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Marietta City Schools to require masks after tracing handful of COVID cases to school transmission

Superintendent Grant Rivera outlined the new policy in a letter to families on Thursday.

MARIETTA, Ga. — Marietta City Schools will begin requiring masks next Monday, Aug. 23, the school district said on Thursday.

In a statement, the school district said all students, staff and visitors - including those who are fully vaccinated - would be subject to the mandate. It will apply inside all MCS buildings and school buses.

The district characterized the mandate as "temporary" in a letter to parents, but currently there is no specified end to the policy. The district said the end of the mandate would be based on "factors such as community cases, MCS-specific cases and transmission, etc."

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Masks will not be required for outdoor activities or while eating.

The letter, sent by MCS Superintendent Grant Rivera, said during the first nine days of school (Aug. 3-13) there were 38 student cases and seven staff cases.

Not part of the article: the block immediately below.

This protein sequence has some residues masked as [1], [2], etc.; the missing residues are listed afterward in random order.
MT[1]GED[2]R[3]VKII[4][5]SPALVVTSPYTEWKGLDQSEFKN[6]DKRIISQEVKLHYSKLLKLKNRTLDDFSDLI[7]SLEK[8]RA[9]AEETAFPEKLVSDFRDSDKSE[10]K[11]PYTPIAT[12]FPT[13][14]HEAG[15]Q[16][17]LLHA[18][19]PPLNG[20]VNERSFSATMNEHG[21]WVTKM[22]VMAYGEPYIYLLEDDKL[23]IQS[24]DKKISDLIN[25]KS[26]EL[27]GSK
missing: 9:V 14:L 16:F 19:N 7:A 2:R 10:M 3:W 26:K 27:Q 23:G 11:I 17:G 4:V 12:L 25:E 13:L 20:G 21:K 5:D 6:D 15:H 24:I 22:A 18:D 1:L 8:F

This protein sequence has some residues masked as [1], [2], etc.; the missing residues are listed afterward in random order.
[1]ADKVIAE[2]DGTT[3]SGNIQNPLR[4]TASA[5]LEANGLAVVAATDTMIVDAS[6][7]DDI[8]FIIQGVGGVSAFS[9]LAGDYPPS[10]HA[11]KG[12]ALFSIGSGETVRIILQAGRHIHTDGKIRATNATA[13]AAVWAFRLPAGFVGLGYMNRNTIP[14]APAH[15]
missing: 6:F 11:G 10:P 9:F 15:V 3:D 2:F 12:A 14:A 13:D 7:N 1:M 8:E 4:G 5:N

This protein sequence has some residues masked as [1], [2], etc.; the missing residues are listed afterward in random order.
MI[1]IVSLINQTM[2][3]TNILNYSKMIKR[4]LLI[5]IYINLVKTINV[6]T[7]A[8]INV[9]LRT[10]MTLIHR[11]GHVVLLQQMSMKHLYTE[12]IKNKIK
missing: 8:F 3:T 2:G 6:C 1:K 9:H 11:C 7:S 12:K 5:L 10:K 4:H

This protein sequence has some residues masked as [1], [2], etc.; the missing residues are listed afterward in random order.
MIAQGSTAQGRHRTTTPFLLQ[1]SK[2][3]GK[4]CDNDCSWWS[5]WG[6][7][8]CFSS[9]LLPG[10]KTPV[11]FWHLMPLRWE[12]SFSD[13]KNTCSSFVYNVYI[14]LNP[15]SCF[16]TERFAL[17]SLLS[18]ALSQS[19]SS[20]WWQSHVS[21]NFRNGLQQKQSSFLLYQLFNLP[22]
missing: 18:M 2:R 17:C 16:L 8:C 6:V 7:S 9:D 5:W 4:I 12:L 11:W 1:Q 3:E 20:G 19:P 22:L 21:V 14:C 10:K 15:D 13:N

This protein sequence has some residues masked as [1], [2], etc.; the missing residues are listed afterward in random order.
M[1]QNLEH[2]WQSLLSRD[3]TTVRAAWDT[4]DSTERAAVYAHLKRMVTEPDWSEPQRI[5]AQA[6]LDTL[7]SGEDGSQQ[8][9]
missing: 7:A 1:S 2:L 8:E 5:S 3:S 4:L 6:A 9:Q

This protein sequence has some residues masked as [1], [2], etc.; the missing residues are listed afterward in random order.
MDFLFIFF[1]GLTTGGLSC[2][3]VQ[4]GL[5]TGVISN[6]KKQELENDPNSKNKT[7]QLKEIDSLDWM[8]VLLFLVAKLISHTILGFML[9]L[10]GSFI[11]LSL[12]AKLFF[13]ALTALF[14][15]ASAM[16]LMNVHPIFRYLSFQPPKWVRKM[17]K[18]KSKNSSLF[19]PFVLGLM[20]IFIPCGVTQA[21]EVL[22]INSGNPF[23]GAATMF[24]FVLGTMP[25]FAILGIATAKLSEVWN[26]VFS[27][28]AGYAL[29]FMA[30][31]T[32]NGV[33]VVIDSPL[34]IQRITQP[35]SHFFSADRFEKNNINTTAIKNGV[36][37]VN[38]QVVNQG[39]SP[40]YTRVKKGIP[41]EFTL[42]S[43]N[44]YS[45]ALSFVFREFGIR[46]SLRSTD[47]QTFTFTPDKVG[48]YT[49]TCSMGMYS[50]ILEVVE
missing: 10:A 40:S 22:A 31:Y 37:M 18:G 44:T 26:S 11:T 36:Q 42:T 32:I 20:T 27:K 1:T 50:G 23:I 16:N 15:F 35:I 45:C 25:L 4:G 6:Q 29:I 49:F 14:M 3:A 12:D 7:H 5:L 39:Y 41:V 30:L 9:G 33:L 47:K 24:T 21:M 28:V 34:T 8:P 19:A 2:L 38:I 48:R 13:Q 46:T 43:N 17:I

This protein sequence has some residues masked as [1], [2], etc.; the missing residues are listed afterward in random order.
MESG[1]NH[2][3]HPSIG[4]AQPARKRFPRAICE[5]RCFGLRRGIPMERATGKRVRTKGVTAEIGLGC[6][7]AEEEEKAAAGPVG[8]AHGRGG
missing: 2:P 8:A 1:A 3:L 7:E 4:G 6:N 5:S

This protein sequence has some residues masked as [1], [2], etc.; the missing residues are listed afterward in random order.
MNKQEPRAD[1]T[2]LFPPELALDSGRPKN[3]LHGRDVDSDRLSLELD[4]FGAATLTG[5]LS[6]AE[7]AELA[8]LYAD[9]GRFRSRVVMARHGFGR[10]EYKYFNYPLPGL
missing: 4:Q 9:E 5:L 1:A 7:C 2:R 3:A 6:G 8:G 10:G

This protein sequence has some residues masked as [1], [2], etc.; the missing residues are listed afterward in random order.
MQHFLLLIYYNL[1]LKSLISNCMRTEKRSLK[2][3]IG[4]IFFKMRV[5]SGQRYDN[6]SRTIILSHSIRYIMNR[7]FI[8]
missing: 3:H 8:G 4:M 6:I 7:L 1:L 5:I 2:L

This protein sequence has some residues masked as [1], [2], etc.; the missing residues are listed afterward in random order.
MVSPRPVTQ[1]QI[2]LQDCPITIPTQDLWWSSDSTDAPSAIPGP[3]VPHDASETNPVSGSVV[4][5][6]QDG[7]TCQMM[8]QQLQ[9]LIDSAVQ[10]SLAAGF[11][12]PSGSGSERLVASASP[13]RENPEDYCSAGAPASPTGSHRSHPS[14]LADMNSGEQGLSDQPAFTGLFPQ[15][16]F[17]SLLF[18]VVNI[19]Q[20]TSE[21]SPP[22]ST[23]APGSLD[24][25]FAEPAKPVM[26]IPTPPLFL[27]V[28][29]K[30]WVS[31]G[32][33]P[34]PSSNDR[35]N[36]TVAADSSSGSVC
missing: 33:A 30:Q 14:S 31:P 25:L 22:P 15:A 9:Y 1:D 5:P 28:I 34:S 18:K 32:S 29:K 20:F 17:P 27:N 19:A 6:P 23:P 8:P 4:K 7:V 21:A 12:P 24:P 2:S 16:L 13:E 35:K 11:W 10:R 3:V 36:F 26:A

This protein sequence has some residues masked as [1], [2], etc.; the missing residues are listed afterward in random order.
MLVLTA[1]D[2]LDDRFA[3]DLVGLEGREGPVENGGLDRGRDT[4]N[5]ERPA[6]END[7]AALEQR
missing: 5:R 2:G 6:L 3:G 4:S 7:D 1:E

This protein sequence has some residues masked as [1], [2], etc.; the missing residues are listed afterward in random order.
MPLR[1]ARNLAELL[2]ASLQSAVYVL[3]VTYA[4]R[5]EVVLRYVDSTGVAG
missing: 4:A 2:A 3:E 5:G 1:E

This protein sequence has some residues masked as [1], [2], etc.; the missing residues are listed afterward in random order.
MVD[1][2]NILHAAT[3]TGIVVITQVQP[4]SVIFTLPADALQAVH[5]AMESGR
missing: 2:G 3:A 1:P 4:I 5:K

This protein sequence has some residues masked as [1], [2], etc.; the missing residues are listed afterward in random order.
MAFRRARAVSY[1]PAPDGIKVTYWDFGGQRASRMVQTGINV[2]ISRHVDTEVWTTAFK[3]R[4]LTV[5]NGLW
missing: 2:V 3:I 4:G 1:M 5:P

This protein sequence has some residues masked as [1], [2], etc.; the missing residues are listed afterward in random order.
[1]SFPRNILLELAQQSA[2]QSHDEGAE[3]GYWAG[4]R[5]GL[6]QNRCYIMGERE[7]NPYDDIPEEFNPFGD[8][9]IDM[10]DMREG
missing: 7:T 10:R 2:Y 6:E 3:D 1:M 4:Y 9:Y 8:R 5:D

Of those, Rivera said one student case was epidemiologically linked to school transmission.

The district's rate of new cases has shot up dramatically in the last three days, though, with 42 new student positive tests and nine positive staff tests. Rivera told families that 15 of those student cases and one of the staff cases had been linked to school-based transmission.

The superintendent framed the mask mandate as a way to soften current quarantine protocols.

"I am greatly concerned about the high number of students, staff, and families who are impacted by the current quarantine protocol. To that end, given the aforementioned mask requirement, Cobb & Douglas Public Health confirmed that we can now modify our quarantine protocols. The identification of close contacts will shift from six feet to three feet of distance, thereby allowing us to use even more discretion in who is identified as a close contact and subsequently quarantined. With this new approach, we are confident we can keep more students learning in our classrooms with less interruptions to our families," Rivera said in his letter.

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